A soldier in a special forces unit based in Georgia told CNN on Monday that while the news of Osama bin Laden’s death is cause for celebration, elite military units have sprung into high alert.
“A lot of guys got their security clearances elevated due to what happened last night,” said Lamont, who didn’t give his last name because of what he said were security reasons. “I lot of people got called back” overseas, he said, adding that his unit already was scheduled for deployment as early as two weeks ago.
The U.S. special forces operation that killed bin Laden took place Sunday at a mansion in Abbottabad, about 30 miles (50 kilometers) from the Pakistani capital, Islamabad.
Lamont, who's been in the service for 17 years, called into Atlanta radio station WVEE-FM (V-103) on Monday morning to voice support for U.S. troops. "I didn't call for the glorification for ourselves," he told CNN. "We don’t do this for the praise, but I wanted to do this for other servicemen."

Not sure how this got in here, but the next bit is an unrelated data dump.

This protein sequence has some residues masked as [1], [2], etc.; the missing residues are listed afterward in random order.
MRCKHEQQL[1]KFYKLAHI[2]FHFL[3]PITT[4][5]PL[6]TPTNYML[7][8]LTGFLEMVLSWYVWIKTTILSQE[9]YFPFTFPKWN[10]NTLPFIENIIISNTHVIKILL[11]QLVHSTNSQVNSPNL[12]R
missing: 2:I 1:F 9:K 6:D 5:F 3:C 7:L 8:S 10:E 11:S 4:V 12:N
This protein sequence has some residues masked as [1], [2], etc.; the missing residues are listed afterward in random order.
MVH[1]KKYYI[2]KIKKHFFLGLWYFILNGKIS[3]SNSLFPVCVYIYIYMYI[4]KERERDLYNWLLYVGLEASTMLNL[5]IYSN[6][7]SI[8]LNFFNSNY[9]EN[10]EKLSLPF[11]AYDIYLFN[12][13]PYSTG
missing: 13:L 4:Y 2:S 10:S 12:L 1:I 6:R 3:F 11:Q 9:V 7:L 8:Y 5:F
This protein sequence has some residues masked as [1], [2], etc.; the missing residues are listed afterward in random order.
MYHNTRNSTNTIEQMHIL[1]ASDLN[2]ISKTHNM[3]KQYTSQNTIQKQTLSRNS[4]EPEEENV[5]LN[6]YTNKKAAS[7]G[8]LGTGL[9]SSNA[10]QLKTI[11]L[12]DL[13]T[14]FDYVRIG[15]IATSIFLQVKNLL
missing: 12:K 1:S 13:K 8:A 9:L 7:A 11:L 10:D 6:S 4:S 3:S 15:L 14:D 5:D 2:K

Lamont said while Americans celebrated the death of bin Laden, it was a time of vigilance for elite military units. “It’s a joyous time, don’t get me wrong, but we also have to look for what’s to come. It's not over."
Referring to the al Qaeda terrorist network, Lamont said, "You've got people who are trying to prove themselves and it’ll come down to, 'We want to avenge his death,' which is something (bin Laden) most definitely taught them."
Anti-terror experts agreed Monday, saying the demise of bin Laden doesn't necessarily reduce the terrorist threat.
"Al Qaeda is weakened. But it doesn't mean that the United States has no challenges," Steven L. Spiegel, director for the Center for Middle East Development at the University of California, Los Angeles, said Monday.